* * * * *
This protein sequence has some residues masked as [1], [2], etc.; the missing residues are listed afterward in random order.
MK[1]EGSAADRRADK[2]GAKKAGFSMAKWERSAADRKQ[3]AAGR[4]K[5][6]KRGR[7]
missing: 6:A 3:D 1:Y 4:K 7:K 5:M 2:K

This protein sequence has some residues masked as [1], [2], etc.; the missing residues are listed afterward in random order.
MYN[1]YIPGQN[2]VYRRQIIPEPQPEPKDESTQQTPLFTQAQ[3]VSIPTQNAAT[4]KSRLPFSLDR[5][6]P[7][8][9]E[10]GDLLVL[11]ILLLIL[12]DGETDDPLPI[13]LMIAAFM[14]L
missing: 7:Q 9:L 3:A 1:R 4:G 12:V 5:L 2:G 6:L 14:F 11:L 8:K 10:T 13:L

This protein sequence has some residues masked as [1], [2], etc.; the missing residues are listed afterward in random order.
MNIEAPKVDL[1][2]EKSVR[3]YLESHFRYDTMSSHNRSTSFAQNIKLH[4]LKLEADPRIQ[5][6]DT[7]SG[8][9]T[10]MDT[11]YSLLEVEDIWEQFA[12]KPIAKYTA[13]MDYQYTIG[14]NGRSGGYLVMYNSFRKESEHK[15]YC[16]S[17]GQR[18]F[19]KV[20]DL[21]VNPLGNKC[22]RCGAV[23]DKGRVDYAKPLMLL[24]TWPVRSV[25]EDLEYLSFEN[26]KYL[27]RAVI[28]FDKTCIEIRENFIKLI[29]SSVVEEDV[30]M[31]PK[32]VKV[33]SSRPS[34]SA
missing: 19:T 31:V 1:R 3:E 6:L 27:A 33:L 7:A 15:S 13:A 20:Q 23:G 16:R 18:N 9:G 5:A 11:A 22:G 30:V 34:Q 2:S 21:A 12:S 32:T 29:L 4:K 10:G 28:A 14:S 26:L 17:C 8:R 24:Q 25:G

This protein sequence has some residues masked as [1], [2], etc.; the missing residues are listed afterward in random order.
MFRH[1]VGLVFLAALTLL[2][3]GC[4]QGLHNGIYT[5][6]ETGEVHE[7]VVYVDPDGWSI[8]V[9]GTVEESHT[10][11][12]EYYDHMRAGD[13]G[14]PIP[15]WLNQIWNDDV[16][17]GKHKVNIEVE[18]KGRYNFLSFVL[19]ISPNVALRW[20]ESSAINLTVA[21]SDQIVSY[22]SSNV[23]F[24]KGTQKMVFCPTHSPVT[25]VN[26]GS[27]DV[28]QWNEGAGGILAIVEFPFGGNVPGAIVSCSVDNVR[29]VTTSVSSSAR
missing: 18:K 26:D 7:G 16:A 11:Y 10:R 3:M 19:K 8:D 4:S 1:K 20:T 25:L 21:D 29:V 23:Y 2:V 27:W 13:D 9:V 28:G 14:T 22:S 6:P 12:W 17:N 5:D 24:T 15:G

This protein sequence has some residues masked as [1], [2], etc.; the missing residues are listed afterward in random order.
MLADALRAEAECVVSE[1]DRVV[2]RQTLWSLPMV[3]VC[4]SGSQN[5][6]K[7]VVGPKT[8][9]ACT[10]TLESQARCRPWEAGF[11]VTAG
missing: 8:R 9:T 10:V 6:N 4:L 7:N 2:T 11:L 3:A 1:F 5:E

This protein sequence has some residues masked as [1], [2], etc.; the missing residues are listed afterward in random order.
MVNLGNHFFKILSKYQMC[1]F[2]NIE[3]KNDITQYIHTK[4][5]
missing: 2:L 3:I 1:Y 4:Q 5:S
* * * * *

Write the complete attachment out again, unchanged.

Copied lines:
This protein sequence has some residues masked as [1], [2], etc.; the missing residues are listed afterward in random order.
MK[1]EGSAADRRADK[2]GAKKAGFSMAKWERSAADRKQ[3]AAGR[4]K[5][6]KRGR[7]
missing: 6:A 3:D 1:Y 4:K 7:K 5:M 2:K

This protein sequence has some residues masked as [1], [2], etc.; the missing residues are listed afterward in random order.
MYN[1]YIPGQN[2]VYRRQIIPEPQPEPKDESTQQTPLFTQAQ[3]VSIPTQNAAT[4]KSRLPFSLDR[5][6]P[7][8][9]E[10]GDLLVL[11]ILLLIL[12]DGETDDPLPI[13]LMIAAFM[14]L
missing: 7:Q 9:L 3:A 1:R 4:G 12:V 5:L 2:G 6:L 14:F 11:L 8:K 10:T 13:L

This protein sequence has some residues masked as [1], [2], etc.; the missing residues are listed afterward in random order.
MNIEAPKVDL[1][2]EKSVR[3]YLESHFRYDTMSSHNRSTSFAQNIKLH[4]LKLEADPRIQ[5][6]DT[7]SG[8][9]T[10]MDT[11]YSLLEVEDIWEQFA[12]KPIAKYTA[13]MDYQYTIG[14]NGRSGGYLVMYNSFRKESEHK[15]YC[16]S[17]GQR[18]F[19]KV[20]DL[21]VNPLGNKC[22]RCGAV[23]DKGRVDYAKPLMLL[24]TWPVRSV[25]EDLEYLSFEN[26]KYL[27]RAVI[28]FDKTCIEIRENFIKLI[29]SSVVEEDV[30]M[31]PK[32]VKV[33]SSRPS[34]SA
missing: 19:T 31:V 1:R 3:E 6:L 27:A 33:L 7:A 15:S 13:A 20:Q 23:G 16:R 18:N 9:G 5:A 11:A 22:G 30:V 34:Q 2:S 21:A 12:S 32:T 29:L 4:K 10:G 28:A 14:S 26:L 17:C 8:R 24:Q 25:G

This protein sequence has some residues masked as [1], [2], etc.; the missing residues are listed afterward in random order.
MFRH[1]VGLVFLAALTLL[2][3]GC[4]QGLHNGIYT[5][6]ETGEVHE[7]VVYVDPDGWSI[8]V[9]GTVEESHT[10][11][12]EYYDHMRAGD[13]G[14]PIP[15]WLNQIWNDDV[16][17]GKHKVNIEVE[18]KGRYNFLSFVL[19]ISPNVALRW[20]ESSAINLTVA[21]SDQIVSY[22]SSNV[23]F[24]KGTQKMVFCPTHSPVT[25]VN[26]GS[27]DV[28]QWNEGAGGILAIVEFPFGGNVPGAIVSCSVDNVR[29]VTTSVSSSAR
missing: 18:K 26:D 7:G 16:A 11:Y 10:R 3:M 19:K 8:D 4:S 1:K 20:T 25:L 21:D 29:V 23:Y 2:V 27:W 13:D 9:V 28:G 14:T 22:S 6:P 12:W 17:N 5:D 24:T 15:G

This protein sequence has some residues masked as [1], [2], etc.; the missing residues are listed afterward in random order.
MLADALRAEAECVVSE[1]DRVV[2]RQTLWSLPMV[3]VC[4]SGSQN[5][6]K[7]VVGPKT[8][9]ACT[10]TLESQARCRPWEAGF[11]VTAG
missing: 8:R 9:T 10:V 6:N 4:L 7:N 2:T 11:L 3:A 1:F 5:E

This protein sequence has some residues masked as [1], [2], etc.; the missing residues are listed afterward in random order.
MVNLGNHFFKILSKYQMC[1]F[2]NIE[3]KNDITQYIHTK[4][5]
missing: 2:L 3:I 1:Y 4:Q 5:S